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Economic News Release

Commissioner's Statement on the Employment Situation News Release

Transmission of material in this statement is embargoed until 
8:30 a.m. (ET) August 7, 2020. 

                            Statement of

                          William W. Beach
                     Bureau of Labor Statistics

                        Friday, August 7, 2020

      Nonfarm payroll employment increased by 1.8 million in 
July, and the unemployment rate declined by 0.9 percentage point 
to 10.2 percent. These improvements reflect the continued 
resumption of economic activity that had been curtailed due to 
the coronavirus (COVID-19) pandemic and efforts to contain it.
      In July, employment rose in several major industries, with 
the largest gains in leisure and hospitality, government, retail 
trade, professional and business services, other services, and 
health care.
      The rate of recovery in the labor market slowed in July, as 
job growth over the month was less than half that for June. As 
of July, total nonfarm employment is 12.9 million, or 8.4 
percent, lower than in February, before the pandemic crisis 
unfolded in many parts of the United States. Similarly, although 
unemployment continued to fall in July, the unemployment rate 
and the number of unemployed people are up by 6.7 percentage 
points and 10.6 million, respectively, since February.
      The response rate for the household survey continued to be 
adversely affected by pandemic-related issues. The response rate 
for the establishment survey was above normal for July, 
reflecting a longer-than-average collection period. The impact 
of the pandemic on the household and payroll surveys is detailed 
in the July Employment Situation news release and accompanying 
materials (see For 
both surveys, we were still able to obtain estimates that meet 
BLS standards for accuracy and reliability.
      Taking a closer look at the July payroll data, employment 
in leisure and hospitality increased by 592,000, accounting for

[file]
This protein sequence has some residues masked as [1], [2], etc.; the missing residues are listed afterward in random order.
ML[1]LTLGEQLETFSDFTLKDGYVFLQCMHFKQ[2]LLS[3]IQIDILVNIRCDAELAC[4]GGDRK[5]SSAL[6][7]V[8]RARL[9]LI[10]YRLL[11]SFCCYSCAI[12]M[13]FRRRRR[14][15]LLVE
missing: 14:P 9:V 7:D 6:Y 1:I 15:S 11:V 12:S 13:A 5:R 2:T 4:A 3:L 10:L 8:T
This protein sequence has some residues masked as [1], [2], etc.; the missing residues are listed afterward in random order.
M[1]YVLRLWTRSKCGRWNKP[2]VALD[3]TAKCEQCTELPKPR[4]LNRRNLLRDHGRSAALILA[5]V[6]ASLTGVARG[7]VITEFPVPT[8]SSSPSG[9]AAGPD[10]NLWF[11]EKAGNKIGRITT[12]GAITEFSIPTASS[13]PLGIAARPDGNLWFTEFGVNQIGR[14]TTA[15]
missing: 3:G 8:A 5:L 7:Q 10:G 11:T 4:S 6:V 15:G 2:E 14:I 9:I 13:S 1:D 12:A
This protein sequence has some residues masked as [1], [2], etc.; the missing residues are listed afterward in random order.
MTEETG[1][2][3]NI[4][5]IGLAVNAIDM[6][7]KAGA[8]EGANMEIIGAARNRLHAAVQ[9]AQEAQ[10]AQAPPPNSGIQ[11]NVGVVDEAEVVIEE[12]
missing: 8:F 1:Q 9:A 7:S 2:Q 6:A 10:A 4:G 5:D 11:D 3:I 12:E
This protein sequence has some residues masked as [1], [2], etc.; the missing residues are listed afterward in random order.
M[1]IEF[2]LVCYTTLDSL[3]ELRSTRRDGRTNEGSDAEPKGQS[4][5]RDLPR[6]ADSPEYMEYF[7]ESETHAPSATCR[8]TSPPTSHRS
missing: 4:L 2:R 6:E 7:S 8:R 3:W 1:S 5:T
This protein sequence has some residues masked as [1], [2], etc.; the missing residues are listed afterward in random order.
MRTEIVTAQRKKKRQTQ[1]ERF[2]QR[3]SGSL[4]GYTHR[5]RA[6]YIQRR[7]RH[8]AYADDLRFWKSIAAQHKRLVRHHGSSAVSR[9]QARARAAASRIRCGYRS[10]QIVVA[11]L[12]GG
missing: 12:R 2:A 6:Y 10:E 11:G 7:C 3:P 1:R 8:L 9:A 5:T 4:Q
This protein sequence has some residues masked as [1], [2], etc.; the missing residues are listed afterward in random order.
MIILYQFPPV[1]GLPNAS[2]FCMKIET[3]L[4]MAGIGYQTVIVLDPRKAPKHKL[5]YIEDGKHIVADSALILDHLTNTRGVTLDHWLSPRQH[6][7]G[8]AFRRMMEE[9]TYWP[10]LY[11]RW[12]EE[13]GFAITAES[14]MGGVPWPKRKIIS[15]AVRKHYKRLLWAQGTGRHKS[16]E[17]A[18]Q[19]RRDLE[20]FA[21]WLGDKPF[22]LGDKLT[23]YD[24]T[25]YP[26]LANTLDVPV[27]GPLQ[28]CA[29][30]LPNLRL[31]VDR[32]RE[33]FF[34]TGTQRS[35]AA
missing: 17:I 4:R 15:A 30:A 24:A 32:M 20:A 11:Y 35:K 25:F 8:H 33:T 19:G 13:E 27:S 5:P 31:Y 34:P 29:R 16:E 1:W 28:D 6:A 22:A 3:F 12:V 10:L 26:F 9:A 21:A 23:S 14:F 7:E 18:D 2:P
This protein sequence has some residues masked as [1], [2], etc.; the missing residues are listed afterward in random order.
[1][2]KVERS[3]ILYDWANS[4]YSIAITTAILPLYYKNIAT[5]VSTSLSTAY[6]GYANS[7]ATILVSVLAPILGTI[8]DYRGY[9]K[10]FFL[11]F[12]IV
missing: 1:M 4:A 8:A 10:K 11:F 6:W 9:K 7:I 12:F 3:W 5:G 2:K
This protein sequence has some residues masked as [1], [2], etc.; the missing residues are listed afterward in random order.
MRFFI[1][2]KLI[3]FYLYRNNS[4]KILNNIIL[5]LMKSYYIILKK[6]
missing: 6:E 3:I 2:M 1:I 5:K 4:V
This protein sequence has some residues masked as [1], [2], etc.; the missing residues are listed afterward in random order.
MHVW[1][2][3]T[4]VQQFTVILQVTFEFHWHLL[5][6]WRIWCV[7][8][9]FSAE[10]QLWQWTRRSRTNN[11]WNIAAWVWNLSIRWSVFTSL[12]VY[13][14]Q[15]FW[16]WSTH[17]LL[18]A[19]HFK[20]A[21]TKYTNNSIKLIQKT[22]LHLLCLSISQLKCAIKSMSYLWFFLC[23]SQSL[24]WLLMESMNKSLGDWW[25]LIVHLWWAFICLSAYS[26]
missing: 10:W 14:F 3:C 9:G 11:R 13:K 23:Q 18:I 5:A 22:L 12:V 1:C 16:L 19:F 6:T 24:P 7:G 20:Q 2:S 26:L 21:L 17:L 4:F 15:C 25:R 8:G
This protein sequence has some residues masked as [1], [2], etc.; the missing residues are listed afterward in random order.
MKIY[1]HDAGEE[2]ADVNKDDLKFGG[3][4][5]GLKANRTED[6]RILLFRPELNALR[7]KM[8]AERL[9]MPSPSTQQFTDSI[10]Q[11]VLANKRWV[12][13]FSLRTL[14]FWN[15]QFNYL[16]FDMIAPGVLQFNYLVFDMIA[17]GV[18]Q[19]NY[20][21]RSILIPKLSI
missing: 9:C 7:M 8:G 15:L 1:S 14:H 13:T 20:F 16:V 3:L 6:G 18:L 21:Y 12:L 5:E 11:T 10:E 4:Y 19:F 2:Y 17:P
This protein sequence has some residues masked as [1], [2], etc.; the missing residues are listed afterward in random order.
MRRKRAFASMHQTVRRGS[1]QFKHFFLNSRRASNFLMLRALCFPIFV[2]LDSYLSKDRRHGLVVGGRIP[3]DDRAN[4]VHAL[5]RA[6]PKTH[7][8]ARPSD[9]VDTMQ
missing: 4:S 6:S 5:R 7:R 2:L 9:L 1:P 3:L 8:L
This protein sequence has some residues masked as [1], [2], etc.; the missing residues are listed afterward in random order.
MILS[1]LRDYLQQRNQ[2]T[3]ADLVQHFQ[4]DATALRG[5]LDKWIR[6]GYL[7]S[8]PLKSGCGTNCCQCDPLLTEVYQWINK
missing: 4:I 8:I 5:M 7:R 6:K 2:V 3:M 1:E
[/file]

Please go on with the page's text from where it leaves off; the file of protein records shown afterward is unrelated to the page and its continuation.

about one-third of the over-the-month growth in total nonfarm 
employment. Within the industry, food services and drinking 
places added 502,000 jobs over the month, following gains of 1.5 
million each in May and June. Despite gains over the past 3 
months, employment in food services and drinking places is 2.6 
million lower than in February. Elsewhere in leisure and 
hospitality, employment in amusements, gambling, and recreation 
increased by 100,000 in July.
      Employment in government rose by 301,000 in July but is 1.1 
million lower than its February level. Typically, public-sector 
education employment declines in July before seasonal 
adjustment. This year, however, employment declines occurred 
earlier than usual due to the pandemic, resulting in unusually 
large July employment increases in local government education 
(+215,000) and state government education (+30,000) after 
seasonal adjustment. Federal government employment increased by 
27,000 over the month, reflecting the hiring of temporary 
workers for the 2020 Census. The U.S. Postal Service lost jobs 
over the month (-5,000).
      In July, retail trade employment increased by 258,000, 
following increases of 827,000 in June and 386,000 in May. 
Despite these gains, employment in retail trade remains 913,000 
below its February level. Employment rose in most retail 
industries in July, although almost half of the gain occurred in 
clothing and accessories stores (+121,000). By contrast, 
employment declined in the component of general merchandise 
stores that includes warehouse clubs and supercenters (-64,000) 
and in food and beverage stores (-19,000).
      In July, professional and business services added 170,000